At this stage another simplification becomes obvious. For given x, and y1y2 , if (x, y1) and (x, y2) are classified in the same wedge (same φ), then all (x, y), where y1 << y2 must also belong to that wedge. Thus it is not necessary to store all (x, y) for each degree of angle, only at most two points for each φ  x. To summarize, for each angle, we record a small set of four-tuples, (φ, x, ymin, ymax), where ymin and ymax could be the same or a different number for each φ  x combination. This array of constants is not extremely large, but too large for the microcontroller’s dynamic storage allocation. (I will return to this point.) Finally, we define a small index array to point into this larger array, a quick lookup if you will, for each φ. This array’s dimension is approximately the number of degrees corresponding to the maximum wedge opening in one quadrant, therefore easily accommodated in the controller’s dynamic allocation.

ATmega328PU    Microcontrollers are not computers. My desktop computer’s clock speed is roughly 200 times that of the ATmega328PU. Word size is 64 bits compared to the microcontroller’s 8 bits. For anything I would do, the desktop’s memory is essentially unlimited. Not so for the Atmel chip:

Memory usage

The reason that the magic eye sketch consumes more than half of program storage space is that the array of constants described in the preceding paragraphs is stored there. This page of the Arduino Reference text explains the construct in detail. Array V (as it is named) and the related index array (VNDX) were computed and formatted on my desktop computer. I will omit details of this part, except to say that the programming language used was one that is either loved or hated by programmers.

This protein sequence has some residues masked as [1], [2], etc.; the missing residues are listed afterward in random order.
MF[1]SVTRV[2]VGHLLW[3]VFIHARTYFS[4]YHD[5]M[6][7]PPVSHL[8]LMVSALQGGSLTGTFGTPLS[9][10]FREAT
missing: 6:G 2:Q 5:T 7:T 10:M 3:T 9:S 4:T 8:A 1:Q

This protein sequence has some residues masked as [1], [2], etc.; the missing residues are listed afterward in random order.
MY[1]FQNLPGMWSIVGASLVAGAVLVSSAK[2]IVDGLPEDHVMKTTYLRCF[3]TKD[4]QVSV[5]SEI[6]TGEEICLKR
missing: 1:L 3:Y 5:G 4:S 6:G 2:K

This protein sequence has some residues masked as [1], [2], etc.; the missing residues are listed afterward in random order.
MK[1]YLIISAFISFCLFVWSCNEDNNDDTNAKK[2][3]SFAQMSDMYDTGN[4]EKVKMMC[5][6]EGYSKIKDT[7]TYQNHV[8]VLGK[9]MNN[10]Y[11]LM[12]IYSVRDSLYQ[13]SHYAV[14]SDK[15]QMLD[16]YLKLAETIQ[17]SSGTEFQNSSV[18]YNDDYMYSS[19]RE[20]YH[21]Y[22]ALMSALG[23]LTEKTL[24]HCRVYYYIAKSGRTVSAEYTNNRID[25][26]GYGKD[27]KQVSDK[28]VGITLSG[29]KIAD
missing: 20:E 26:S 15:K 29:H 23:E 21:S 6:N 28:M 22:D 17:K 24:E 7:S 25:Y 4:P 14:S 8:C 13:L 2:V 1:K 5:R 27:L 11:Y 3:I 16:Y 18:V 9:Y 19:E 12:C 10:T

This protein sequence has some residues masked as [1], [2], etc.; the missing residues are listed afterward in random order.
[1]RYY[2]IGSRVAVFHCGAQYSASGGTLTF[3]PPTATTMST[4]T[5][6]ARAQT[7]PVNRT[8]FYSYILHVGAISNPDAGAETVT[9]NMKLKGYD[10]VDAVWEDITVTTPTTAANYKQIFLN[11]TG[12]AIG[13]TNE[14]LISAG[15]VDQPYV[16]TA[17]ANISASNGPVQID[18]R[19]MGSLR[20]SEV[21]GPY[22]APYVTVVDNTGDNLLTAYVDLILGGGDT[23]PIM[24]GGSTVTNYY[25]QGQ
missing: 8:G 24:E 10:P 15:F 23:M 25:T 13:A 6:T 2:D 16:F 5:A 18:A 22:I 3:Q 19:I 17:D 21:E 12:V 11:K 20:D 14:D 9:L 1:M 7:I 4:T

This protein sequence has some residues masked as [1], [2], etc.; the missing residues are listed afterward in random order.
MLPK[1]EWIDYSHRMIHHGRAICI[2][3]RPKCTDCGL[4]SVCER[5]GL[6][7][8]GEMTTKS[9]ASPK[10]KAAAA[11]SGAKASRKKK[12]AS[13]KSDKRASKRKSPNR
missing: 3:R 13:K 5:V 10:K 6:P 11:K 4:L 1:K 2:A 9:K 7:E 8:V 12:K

Testing: Before attempting to connect the magic eye simulation to a radio or stereo it was necessary to verify that the wedge would open and close smoothly and quickly enough to track a signal. For this part I coded the display to track a [pseudo]random angle in a continuous loop. To relieve the boredom of this demonstration I added sound effects in the form of a tone whose pitch varies inversely with the opening. In other words, wide openings are low-pitched and narrow openings high pitched. (This stage of testing is included in the demonstration video.) Actually, sound effects were implemented in two ways. Some people are bothered by modulating pitches that do not coincide with musical notes, so a variant substitutes random notes in place of random pitches.

    I did one final test before connecting the radio, applying a voltage to the same microcontroller pin that would receive the conditioned radio signal (pin A0). The OLED magic eye closes or opens in proportion to the voltage applied, as expected.

    In truth, testing was more involved than can be easily summarized here. My early guesses as to what sort of wedge-painting geometry would produce a satisfactory display were wrong. Some did not work at all, and others were too slow. Some filled the wedge in wrong directions—inside out, or in chunks. I also had to learn how to update the OLED efficiently. As luck would have it, the relationship between pixel classification (as described above) and vertical line segments turned my attention to the drawFastVLine(...) method of the Adafruit GFX library. This drawing method seemed a perfect fit for the chosen classification scheme. A faster algorithm may be possible, but this is the one that enabled the project to move forward.

Elenco AM Radio Kit